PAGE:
Shelah Marie's Meditation Mixtape Is For Black Women Who Don't Feel Represented in Wellness

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"This mixtape is for me, you, yo mama, and your cousin, too," Shelah Marie says at the intro of her Meditation Mixtape. Her mixtape is for those who find meditation challenging, those who love reality TV and social media, and those who have an equal love for Vinyasa flow and trap music, she continues."Meditation is a real blanket term for an entire range of healing modalities and experiences," Shelah Marie told POPSUGAR. She's used it to center herself, to access peace and calmness, to combat anxiety, and to rewire negative self-talk and tackle self-limiting beliefs."How I got into meditation is I, like many people, had an upbringing where I felt like my needs weren't met. I didn't feel safe. I was the only Black person in a white environment," Shelah Marie said. Because of this, she grew up having low self-esteem and negative self-talk. In her mid-20s, she experienced a moment in her then-relationship that made her realize she was "reliv…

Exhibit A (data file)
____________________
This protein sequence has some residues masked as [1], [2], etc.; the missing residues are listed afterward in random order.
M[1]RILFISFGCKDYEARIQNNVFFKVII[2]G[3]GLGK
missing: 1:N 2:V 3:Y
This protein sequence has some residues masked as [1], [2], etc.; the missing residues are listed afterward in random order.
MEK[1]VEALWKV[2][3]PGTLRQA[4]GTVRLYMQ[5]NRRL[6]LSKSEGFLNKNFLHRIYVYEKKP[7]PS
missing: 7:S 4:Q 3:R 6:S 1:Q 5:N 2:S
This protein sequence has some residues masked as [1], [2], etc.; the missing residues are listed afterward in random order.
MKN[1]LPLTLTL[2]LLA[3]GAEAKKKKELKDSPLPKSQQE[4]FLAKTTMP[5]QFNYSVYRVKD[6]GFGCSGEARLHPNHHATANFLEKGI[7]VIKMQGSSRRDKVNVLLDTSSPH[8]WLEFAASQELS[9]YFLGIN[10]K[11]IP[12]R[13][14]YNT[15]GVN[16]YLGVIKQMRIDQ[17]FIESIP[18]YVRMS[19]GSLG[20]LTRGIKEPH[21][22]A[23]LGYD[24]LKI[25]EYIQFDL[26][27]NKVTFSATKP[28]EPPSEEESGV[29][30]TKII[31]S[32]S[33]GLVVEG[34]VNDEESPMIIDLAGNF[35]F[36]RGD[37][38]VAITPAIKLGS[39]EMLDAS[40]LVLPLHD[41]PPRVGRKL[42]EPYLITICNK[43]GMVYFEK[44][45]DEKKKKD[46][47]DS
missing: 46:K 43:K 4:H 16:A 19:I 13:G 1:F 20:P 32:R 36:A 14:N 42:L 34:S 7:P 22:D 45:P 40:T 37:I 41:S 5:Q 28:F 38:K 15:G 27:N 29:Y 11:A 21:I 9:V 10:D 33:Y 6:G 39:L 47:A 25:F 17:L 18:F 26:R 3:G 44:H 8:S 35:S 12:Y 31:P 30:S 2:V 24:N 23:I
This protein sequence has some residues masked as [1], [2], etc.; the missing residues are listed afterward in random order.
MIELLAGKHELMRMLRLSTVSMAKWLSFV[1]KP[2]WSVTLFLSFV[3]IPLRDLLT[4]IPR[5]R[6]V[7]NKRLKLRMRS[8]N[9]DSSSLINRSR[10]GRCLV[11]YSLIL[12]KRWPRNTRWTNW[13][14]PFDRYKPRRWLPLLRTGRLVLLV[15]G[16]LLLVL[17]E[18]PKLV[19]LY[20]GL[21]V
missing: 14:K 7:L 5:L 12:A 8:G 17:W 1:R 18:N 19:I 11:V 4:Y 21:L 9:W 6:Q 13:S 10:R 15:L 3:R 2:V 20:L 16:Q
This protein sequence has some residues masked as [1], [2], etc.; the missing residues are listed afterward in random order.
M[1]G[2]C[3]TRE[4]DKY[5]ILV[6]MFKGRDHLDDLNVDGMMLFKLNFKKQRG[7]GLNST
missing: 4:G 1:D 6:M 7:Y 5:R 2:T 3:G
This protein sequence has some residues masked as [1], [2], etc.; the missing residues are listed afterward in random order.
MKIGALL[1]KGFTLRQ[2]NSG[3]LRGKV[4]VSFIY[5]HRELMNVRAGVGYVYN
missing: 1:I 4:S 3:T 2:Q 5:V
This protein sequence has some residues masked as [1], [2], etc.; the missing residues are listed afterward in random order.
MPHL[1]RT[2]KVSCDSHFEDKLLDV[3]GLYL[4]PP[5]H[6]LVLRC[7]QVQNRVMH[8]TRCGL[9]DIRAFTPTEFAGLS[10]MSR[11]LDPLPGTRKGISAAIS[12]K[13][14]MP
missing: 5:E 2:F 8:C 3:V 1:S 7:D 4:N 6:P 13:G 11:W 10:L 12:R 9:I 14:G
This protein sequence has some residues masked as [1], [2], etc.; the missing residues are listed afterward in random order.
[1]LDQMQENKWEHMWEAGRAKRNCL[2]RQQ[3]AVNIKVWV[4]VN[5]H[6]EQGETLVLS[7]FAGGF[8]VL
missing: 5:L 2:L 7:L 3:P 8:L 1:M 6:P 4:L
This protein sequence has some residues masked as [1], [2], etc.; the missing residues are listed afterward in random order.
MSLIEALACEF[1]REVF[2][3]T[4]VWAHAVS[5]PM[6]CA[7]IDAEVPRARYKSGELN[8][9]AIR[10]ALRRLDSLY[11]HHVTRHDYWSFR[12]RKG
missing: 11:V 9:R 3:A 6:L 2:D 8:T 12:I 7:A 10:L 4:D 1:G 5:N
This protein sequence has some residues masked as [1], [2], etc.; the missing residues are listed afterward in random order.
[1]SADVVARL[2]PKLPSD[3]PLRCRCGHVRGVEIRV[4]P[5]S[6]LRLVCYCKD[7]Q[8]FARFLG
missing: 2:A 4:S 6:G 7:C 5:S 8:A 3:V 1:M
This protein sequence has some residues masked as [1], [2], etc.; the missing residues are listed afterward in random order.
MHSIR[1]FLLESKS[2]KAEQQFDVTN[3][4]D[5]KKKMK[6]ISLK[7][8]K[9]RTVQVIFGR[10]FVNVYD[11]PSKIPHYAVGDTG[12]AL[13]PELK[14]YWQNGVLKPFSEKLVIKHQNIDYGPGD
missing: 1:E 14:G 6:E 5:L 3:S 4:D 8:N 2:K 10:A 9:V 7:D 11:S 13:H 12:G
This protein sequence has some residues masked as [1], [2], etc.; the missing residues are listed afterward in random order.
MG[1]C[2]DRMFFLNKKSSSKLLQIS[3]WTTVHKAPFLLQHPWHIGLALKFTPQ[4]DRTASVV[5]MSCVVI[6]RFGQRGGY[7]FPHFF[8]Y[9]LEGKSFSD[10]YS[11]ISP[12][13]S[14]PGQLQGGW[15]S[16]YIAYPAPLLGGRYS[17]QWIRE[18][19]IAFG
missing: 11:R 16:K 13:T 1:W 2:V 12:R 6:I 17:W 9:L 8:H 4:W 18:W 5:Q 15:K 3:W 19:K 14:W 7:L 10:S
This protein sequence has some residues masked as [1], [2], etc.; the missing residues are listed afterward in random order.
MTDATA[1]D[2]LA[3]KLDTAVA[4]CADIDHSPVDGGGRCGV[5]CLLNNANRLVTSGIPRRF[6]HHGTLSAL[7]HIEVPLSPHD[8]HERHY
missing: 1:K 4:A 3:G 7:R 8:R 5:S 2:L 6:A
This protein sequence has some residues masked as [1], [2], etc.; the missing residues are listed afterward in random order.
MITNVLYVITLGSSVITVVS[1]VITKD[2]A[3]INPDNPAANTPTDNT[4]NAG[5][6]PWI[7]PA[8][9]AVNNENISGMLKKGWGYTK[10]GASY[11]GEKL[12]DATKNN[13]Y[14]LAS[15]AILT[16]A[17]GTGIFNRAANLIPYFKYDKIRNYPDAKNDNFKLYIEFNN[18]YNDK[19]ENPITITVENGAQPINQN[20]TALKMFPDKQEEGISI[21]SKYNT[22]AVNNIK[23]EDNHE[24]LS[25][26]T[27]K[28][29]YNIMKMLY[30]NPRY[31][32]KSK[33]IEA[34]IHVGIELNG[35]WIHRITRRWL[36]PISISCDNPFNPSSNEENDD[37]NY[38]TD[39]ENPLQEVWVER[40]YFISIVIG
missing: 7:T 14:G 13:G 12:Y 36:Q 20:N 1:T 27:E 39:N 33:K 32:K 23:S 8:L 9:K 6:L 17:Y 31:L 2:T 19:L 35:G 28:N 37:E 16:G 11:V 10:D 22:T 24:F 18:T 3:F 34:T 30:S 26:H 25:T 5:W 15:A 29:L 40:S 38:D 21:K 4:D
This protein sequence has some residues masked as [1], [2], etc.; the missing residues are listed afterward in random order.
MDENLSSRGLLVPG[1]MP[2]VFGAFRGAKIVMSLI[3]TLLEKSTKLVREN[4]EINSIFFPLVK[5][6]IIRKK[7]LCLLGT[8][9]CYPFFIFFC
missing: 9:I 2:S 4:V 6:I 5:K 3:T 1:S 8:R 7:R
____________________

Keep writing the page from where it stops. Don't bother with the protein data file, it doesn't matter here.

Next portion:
Feel Like the Yoga World is in Free Fall? Here, 6 Questions to Help You Get Clear on Your Purpose as a Teacher

Feel like the yoga world is in free fall? Read why this is the time to reflect on how the yoga community will rise from the ashes.

As a mentor to yoga teachers around the world, yoga educator and author Barrie Risman says that this is the perfect moment to apply yoga's principles. Through deep reflection and self-inquiry, yoga teachers can clarify why and what they are offering, in order to reconnect with their heartfelt intention and stand strong in what they envision for themselves and their students.